I'd recommend this to anyone involved in vulnerability assessment or penetration testing, whether as a consultant, system administrator, security engineer, etc., if for no other reason than it may introduce you to some tools you haven't seen before.
16 internautes sur 23 ont trouvé ce commentaire utile 
Save your money and wait for an improved edition. 5 janvier 2006
Par The White Rabbit - Publié sur Amazon.com
Format: Broché
What a disappointment.

Although this book tries to be a comprehensive source of information on pen-testing, it's so riddled with technical errors as to be useless on its own.

Experienced x86 Assembly programmers will surely enjoy the discussion of buffer overflows, where the author reveals that a POP instruction is actually an acronym for 'Point of Presence' (among other gems).

Overall, I'd say that 10% of the info is usable, and the remainder is suspect.

Definitely wasn't worth the wait or the $$. Future editions might end up being worthwhile if they do some severe editing, otherwise there are many other far more useful books available on this topic.
3 internautes sur 4 ont trouvé ce commentaire utile 
great intro on how to use many tools used for pen-testing 17 janvier 2006
Par Joseph P. Bowling - Publié sur Amazon.com
Format: Broché
I found this book to be a great way to learn how to use many of the tools used in vulnerability assements/pen-testing as well as some methodology. In particular i found the chapters 1 and 2 on recon/scanning to be preatty through (150 pages to the topic). Alot of the ideas covered in these tow chapters can be read elsewhere but not to this level of complete throughness. The book goes preatty deep into not just using Nessus but how to use NASL. It also covers at an "intro-level" on testing databases (MSSQL, Oracle), Web apps, and starting to code in Perl and C#. Outside of that the rest of the book is mainly devoted to using tools with lots of screenshots which i found helpful.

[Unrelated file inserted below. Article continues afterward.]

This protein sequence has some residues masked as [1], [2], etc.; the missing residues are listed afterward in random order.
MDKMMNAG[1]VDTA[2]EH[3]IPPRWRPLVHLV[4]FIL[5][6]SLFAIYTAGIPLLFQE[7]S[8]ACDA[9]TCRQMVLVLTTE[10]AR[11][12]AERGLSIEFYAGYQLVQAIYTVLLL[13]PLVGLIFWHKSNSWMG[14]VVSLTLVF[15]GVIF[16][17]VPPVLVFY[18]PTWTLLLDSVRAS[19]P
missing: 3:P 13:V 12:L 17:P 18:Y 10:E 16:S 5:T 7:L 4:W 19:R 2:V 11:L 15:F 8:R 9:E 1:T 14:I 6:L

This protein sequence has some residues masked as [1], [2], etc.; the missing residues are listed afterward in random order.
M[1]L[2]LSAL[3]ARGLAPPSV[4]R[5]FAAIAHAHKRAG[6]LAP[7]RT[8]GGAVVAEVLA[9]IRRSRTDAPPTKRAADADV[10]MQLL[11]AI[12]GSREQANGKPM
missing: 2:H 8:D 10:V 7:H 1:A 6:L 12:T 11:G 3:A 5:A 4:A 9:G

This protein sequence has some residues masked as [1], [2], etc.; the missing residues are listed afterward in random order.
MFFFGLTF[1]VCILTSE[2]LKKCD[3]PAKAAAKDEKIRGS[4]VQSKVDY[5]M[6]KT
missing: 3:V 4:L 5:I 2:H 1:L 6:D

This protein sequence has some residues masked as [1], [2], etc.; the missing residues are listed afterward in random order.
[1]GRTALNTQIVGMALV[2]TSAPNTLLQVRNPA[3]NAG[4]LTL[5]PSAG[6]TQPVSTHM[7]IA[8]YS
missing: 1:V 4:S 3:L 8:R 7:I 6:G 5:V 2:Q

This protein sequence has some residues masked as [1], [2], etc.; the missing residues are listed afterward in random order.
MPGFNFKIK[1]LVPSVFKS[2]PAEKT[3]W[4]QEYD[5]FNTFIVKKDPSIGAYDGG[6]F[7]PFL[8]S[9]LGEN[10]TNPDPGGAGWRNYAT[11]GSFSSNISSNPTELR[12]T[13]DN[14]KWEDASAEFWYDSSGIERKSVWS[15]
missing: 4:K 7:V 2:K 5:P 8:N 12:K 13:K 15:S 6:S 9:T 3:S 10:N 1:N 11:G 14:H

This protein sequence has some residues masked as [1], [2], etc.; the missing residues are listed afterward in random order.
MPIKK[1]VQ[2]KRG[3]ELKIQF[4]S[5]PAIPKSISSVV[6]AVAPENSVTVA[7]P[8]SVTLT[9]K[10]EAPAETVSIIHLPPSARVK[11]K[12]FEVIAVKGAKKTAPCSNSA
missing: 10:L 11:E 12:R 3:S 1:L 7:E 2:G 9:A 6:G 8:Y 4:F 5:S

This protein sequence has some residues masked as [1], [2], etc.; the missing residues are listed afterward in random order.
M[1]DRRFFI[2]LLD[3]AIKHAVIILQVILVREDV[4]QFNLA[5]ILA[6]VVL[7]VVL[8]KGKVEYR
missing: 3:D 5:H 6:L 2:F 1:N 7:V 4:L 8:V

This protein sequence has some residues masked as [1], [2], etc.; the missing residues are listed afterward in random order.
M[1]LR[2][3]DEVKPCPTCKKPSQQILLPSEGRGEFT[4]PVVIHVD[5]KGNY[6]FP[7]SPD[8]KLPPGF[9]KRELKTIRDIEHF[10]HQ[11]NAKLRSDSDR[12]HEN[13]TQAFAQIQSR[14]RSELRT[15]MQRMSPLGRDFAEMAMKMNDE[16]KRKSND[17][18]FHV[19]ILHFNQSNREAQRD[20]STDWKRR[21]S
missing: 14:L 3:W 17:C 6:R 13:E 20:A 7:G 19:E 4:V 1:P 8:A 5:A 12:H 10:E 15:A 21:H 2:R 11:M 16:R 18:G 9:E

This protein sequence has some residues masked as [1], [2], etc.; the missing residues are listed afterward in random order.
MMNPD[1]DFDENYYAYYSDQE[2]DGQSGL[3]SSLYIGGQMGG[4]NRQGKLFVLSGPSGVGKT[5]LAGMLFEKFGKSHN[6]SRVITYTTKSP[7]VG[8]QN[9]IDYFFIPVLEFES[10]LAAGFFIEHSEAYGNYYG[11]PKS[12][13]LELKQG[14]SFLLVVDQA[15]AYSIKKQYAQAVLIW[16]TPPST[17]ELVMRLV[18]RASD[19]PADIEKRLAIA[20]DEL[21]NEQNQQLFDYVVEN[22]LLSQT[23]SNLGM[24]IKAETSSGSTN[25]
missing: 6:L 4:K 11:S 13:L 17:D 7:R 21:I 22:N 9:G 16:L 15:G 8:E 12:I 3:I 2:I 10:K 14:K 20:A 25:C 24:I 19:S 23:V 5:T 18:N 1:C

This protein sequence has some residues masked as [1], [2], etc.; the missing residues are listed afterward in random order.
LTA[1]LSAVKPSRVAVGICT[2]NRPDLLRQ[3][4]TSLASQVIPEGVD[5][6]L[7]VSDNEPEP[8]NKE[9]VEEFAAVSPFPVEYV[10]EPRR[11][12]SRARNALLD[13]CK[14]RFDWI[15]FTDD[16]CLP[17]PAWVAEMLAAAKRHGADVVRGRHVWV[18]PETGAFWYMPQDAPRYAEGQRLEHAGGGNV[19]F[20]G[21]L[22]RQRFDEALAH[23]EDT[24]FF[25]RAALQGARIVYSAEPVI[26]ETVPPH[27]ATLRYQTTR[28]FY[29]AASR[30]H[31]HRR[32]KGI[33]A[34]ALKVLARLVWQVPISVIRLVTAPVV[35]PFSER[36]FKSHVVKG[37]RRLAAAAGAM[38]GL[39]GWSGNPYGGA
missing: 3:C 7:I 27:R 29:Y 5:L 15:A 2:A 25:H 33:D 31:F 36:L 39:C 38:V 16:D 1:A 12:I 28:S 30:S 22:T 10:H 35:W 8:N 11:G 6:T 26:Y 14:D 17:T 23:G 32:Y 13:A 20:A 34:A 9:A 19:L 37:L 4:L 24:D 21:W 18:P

My personal favorite chapter was 13. It is a very well done discussion of how buffer overflows are exploited and how to build exploits and payloads using the Metaspolit framework. The topic can be very complex yet the author managed to make it very readable. I was so impressed i decided that i will read another book by the author (James Foster) on the topic.

Overall i found this book is great for folks who already have an idea in mind what they want to accomplish. This book just tells you how to use the right tool for the job.
Good review of currently available software 25 septembre 2006
Par Harold McFarland - Publié sur Amazon.com
Format: Broché
Title: Penetration Tester's Open Source Toolkit

Author: Johnny Long, Aaron Bayles, James Foster, Chris Hurley, Mike Petruzzi Noam Rathaus, Mark Wolfgang

Publisher: Syngress Publishing, Inc.

800 Hingham Street

Rockland, MA 02370

Copyright: 2006

ISBN: 1597490210

Pages: 678 plus appendix and index

This book not only covers what tools are available for penetration testing but also details how to use them to effectively test the system. Some of the tools, such as whois and ping, will be very familiar to the Linux user and most power users of other operating systems. Other tools are less familiar but very powerful and a real insight into what can be done to gather information on a system before attempting to penetrate it. Part of what makes this book really interesting is the way the authors approach this subject. They don't walk the reader through all the details of a handful of tools but instead they take a task-oriented approach. For example they go first through enumerating and scanning a system, then testing databases, web server testing, web application testing, wireless penetration and network devices. They then end this section with information about writing open source security tools. Chapter 8 starts a section on the Open Source vulnerability scanner Nessus. It automatically finds many problems in the system by trying to penetrate it using various scripts. The results are captured and the generated reports detail the information it was able to obtain. This is a very powerful testing product and one of the most common ones you will find in the marketplace.

The authors detail how to set up a Nessus client and server, scan the system and understand the results. Although almost three hundred pages are dedicated to Nessus it is a very powerful and highly configurable program that can consume a full book by itself to use its full potential. Penetration Tester's Open Source Toolkit is highly recommended, insightful, and very interesting to read and experiment with.